A Travellerspoint blog

From the Rhône to the Rhine: Annecy


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Our arrival in Annecy put us firmly in the former territory of the legendary House of Savoy, which was ultimately deposed by the French government in the late 18th century. Annecy is well-known as a city of canals and is often called the Venice of the Alps but the scenic body of water that travels through the old town from Lake Annecy is actually the short river Le Thiou. The canals of Annecy are short, discontinuous, and murky so the comparison to Venice isn't really justified. The old town is quite beautiful, however, especially in the areas directly on the river and the adjacent narrow alleys.
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We had some difficulty meeting up with our Airbnb host in a nondescript apartment complex a few blocks from the old town. He had neglected to advise us that there was a barrier gate at the entrance to the complex that we couldn't pass and seemed bemused that we weren't able to drive directly to the front of our building. Eventually I had to strike out on foot and meet up with him at the apartment in order to get the fob that opened the gate, return to the car and then drive in. It was an annoying rigmarole that we've been through dozens of times in southern Europe but seems to be gradually becoming less frequent. We deposited our belongings in the apartment and immediately set off for the old town. We passed through one of the medieval stone gates and found ourselves on a very busy and colorful street lined with antiquated buildings and countless restaurants. We immediately noticed that the wear and stains on the building facades created a different atmosphere from the polished and freshly painted surfaces of the old towns of Lausanne and Zürich.
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After a couple of turns in the old town we found ourselves on one of the innumerable pedestrian bridges over Le Thiou. This was the view that was most reminiscent of Venice with outdoor cafes lining the walkway on the north bank of the river. As we walked east towards the lake we got a better view of the iconic Palais de L'Isle. This small but imposing fortress was built on a natural island in Le Thiou in the 12th century and was mainly used as a prison as recently as World War Two. It was subsequently restored and most of the building is now a museum.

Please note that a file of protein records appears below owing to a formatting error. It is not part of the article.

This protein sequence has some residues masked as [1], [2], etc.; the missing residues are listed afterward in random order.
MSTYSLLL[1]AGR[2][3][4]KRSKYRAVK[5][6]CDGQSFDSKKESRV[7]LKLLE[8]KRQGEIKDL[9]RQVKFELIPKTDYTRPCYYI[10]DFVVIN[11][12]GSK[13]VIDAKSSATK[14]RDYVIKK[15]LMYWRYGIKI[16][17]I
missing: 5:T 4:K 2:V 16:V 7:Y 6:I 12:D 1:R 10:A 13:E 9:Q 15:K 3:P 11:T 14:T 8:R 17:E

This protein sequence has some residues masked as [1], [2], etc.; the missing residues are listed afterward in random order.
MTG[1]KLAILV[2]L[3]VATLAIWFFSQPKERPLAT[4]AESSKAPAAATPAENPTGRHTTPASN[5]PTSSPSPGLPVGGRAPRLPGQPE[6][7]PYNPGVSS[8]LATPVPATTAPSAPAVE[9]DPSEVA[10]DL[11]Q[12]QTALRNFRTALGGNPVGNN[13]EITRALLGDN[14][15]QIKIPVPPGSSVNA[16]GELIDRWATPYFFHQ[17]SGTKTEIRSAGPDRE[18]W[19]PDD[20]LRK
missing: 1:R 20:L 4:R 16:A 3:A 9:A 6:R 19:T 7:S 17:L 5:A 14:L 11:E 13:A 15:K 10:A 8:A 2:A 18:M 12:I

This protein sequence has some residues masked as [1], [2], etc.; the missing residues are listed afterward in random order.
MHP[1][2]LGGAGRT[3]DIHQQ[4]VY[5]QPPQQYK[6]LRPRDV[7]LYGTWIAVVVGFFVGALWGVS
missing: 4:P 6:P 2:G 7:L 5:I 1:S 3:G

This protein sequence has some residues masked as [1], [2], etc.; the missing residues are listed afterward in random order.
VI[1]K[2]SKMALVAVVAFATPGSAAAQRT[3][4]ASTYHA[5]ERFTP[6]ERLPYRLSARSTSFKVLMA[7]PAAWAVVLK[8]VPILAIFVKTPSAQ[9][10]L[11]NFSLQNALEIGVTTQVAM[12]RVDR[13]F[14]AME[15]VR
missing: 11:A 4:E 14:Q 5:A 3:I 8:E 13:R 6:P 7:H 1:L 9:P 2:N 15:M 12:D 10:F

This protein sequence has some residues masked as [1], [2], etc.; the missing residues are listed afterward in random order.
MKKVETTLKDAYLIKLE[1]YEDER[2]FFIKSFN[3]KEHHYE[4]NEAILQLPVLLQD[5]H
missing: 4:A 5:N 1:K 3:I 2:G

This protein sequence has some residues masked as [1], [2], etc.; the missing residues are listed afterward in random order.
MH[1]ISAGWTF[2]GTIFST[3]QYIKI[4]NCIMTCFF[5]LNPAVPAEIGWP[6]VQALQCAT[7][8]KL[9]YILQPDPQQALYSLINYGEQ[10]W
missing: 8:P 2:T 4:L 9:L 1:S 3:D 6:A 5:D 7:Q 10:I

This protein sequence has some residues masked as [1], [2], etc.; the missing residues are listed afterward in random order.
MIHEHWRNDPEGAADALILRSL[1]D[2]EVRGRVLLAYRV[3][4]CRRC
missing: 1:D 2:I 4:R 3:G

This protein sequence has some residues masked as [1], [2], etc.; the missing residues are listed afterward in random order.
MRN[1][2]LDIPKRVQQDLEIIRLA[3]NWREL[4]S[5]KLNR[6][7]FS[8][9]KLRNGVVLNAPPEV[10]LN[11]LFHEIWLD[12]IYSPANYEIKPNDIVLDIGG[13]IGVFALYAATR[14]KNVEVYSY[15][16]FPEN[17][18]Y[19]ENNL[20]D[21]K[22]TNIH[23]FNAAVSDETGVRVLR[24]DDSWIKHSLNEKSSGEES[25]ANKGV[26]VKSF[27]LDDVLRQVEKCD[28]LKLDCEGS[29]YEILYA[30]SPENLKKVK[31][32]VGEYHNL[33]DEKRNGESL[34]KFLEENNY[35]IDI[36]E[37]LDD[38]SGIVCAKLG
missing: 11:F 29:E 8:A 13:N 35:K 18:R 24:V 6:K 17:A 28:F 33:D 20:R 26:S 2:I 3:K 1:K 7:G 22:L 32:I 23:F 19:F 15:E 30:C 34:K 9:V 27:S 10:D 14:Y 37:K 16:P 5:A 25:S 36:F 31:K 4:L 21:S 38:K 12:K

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It was now the peak dining hour and I realized we needed to focus our attention on the final meal of the day. The old town had become substantially more crowded in the half hour since we had arrived and it seemed we might have some difficulty finding a table in one of the busy establishments around us. Surely enough we were denied at several restaurants before being seated at a rather touristy place on the north side of the river. It wasn't a great meal but the menu was faithful enough to the local Savoy specialties and we felt we could have done far worse. The old town was especially beautiful as the sun disappeared behind the buildings and the streetlights began to glow.
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We might have spent more time absorbing the atmosphere but the crowds were only growing thicker and it was clear that the area was a prime destination for late night drinking. It suddenly seemed that bars and nightclubs were everywhere and we decided it would be a good time to take a look at the lake shore. We followed Le Thiou to the east and walked along the promenade of the city park Jardins de l'Europe. From here we could see across the peaceful lake to the mountain range on the opposite shore. Once we completed the semicircle around the park we crossed the Le Vassé canal via Pont des Amours. Local legend says that anyone who kisses on the Lovers' Bridge will stay together forever. Mei Ling and I weren't aware of that at the time but since we have no doubts regarding the permanence of our relationship I don't think we missed an important opportunity.
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I knew that there was a festival of animation taking place in Annecy that week but up to that point we hadn't seen any sign of it. We walked back west along the canal between the Jardins and Le Pâquier, an enormous grassy field often used as a staging ground for festivals and other cultural events. We saw hundreds of people seated on the grass in front of a giant screen and decided to join them despite my misgivings about the late hour. There was a sense of anticipation but unfortunately the screen was just showing ads and short previews in a loop. We waited for about twenty minutes before I decided that we were jeopardizing our early arrival at the morning market. Of course just as we finished corralling the kids the screen jumped to life but I overrode their protests and we made the long walk back to the Airbnb.